Prototyping is the art of creating a first cut functional product or machine that in form and/or function is unique and has never existed before. A prototype is created as the next step after design freeze and before a pilot run. A pilot run is basically a preproduction build of more than one prototype unit. This is always a very emotional moment for a passionate designer and / or inventor. This is the culmination of the concept and typically years of devoted time and energy to get to this point-similar to the birth of a child. Every product and or machine is unique, and has different requirements. Some prototypes are fairly simple and have no moving parts. Other prototypes are extremely complicated and have many moving parts that require many hours of refinement and debug.
The purpose of a prototype is to evaluate and debug the form, fit, and/or function of the design. Many design projects require multiple prototype phases with incremental changes improving the design and getting more refined after each prototype build phase. There is always a point where the Engineer / Designer and the inventor will have to collaborate and compromise in order to move from prototype to the next volume build. At this point, all action items or issues will have to be evaluated and categorized as “must do” or “nice to do” action items. Not every asset and feature can be realistically achieved due to inevitable restraints. Only after all involved parties agree and concur to final prototype design changes can a final design freeze occur. This allows for movement to the pilot production volume build. “Final” sounds fairly absolute, but the truth is, that the product or machine will probably go though many changes and evolution throughout it’s life duration. These changes are logged as “revisions” once volume production has begun.
At Solid Manufacturing Solutions, we use a time proven step by step process to assure high levels of confidence and success. The prototype build is one of the most critical steps in the product development cycle. This is where data logging or action item notes must be tediously documented. No designer or inventor wants to make prototypes over and over, missing critical flaws from the previous build. We use many low cost, time efficient techniques to fabricate custom components for prototyping. One technique used commonly is to “grow” parts from nothing more than a CAD model and some chemicals. This is referred to as “Rapid Prototyping”. There are many different varieties of rapid prototype methods and they all have different attributes. Some rapid prototypes are for engineering evaluation for form, fit and function, but not intended to ever be robust enough to actually use in a fully functional prototype assembly. When rapid prototypes are evaluated and approved, then they can be hand finished to a higher level of quality and used as a master pattern for a mold. Silicone molds can be made from the master pattern and used for relatively low volume production. The silicone mold can be cast with two part urethanes replicating injection molded parts with fairly identical appearance, quality and strength of materials. Urethanes can be color impregnated with virtually every color of the rainbow to get a more genuine appearance as compared to a final production product.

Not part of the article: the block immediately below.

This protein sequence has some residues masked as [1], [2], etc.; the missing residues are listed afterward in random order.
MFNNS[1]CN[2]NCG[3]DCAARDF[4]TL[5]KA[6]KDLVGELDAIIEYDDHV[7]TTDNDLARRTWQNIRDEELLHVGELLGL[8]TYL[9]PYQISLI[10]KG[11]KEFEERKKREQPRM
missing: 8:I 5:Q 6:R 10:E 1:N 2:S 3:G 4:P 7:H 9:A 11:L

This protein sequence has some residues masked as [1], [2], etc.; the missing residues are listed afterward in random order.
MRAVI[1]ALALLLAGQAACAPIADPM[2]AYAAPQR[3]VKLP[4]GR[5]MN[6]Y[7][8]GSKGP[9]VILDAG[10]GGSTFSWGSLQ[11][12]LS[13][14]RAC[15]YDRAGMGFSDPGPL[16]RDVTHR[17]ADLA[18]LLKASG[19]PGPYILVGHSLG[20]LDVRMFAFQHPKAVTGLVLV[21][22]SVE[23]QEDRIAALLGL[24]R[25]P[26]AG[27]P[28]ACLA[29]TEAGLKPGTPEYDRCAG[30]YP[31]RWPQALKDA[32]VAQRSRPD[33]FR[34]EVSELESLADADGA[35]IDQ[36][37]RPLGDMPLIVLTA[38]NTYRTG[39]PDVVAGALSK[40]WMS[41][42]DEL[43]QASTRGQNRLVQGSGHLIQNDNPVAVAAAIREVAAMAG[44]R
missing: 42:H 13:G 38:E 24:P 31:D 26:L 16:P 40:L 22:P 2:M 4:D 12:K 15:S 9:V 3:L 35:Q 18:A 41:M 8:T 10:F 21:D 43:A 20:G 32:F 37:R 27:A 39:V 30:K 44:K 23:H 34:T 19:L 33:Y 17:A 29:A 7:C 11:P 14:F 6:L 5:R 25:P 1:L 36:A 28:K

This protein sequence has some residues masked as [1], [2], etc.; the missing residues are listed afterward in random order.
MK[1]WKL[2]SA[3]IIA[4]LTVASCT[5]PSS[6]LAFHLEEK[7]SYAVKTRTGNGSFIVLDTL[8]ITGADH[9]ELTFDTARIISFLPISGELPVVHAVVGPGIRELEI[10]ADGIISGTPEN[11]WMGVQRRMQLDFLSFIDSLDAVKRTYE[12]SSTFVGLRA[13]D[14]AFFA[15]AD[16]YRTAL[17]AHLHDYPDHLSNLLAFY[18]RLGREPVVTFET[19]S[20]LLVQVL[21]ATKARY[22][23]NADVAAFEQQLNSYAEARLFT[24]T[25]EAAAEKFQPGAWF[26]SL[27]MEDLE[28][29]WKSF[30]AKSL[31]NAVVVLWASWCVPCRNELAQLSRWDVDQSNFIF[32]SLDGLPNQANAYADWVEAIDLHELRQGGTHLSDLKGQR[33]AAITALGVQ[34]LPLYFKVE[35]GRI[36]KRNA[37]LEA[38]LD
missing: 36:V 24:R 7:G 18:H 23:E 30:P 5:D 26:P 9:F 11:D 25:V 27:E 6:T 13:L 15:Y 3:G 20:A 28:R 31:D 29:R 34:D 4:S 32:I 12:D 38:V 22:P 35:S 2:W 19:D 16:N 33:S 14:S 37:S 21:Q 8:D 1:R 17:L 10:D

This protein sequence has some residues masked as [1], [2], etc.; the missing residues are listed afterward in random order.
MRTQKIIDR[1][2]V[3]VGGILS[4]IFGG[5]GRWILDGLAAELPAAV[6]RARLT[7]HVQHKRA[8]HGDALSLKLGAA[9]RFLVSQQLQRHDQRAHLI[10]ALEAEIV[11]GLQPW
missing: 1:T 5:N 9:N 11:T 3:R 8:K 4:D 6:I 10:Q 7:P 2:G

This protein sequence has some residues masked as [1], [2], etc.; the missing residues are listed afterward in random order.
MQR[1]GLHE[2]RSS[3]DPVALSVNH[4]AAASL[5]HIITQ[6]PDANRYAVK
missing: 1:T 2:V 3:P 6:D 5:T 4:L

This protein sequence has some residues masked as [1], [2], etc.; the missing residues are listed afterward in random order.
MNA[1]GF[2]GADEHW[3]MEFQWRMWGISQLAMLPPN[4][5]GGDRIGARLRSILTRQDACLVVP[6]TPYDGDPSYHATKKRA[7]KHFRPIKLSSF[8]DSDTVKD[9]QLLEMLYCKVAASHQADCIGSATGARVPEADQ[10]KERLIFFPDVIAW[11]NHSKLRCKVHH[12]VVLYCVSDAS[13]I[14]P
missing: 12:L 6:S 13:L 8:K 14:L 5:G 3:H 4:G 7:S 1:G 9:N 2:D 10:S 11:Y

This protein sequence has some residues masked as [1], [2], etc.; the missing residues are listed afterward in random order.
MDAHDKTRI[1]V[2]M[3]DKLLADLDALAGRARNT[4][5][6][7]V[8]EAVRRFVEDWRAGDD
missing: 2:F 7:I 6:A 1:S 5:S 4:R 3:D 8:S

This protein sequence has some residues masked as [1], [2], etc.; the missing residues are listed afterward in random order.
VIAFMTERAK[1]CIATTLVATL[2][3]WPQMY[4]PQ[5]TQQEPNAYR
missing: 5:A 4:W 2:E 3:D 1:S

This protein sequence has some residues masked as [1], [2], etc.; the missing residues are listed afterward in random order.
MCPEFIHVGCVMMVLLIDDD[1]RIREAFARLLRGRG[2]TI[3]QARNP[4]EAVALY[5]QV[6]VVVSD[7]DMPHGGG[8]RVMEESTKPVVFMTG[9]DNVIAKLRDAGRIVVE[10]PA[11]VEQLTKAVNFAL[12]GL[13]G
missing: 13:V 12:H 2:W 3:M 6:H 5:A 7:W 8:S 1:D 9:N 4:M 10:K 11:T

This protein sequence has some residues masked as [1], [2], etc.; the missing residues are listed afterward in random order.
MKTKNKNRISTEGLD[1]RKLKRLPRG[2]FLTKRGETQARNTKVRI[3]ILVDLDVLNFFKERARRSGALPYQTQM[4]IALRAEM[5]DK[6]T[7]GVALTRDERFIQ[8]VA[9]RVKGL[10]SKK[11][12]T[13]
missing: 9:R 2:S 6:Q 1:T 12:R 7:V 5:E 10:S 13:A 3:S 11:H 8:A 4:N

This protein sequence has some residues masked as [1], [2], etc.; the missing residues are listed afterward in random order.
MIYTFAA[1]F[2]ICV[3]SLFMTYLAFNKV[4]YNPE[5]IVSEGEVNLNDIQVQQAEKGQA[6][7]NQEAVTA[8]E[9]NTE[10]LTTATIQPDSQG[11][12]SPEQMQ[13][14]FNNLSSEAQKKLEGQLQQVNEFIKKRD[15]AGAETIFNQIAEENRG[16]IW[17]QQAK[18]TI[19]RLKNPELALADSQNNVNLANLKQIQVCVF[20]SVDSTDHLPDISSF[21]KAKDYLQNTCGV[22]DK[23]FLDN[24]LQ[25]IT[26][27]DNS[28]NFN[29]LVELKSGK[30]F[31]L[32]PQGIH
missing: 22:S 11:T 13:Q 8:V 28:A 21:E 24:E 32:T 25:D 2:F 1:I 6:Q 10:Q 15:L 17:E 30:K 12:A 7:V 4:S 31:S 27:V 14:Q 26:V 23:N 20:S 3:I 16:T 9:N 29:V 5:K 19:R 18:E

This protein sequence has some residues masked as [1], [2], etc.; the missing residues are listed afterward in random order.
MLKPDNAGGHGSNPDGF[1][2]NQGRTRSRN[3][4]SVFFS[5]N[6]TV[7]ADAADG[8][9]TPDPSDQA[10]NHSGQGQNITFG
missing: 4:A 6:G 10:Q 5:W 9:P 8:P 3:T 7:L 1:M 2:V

Other prototype components can be machined using material removal process either by CNC machines which again use CAD model data to program tool paths or manual machining processes, requiring manual interpretation of 2d drawings. Sheet metal is another common cost effective fabrication technique used for structural strength and good aesthetic appearance. This technique uses only a flat sheet of metal as it’s base material. The sheet is shaped punched or machined and then formed in order to create a three dimensional component. Then, at some point, welding may be used to fuse multiple machined or formed parts together as one finished component.
At Solid Engineering Corporation, prototyping is a large part of what we do. We have many years of experience at building and debugging complex and not so complex prototypes and prototype assemblies. We have some of the most talented staff and partners of designers, fabricators and builders. We feel that there is virtually no product or machine that we cannot prototype.
For examples of our work, please browse our gallery of projects.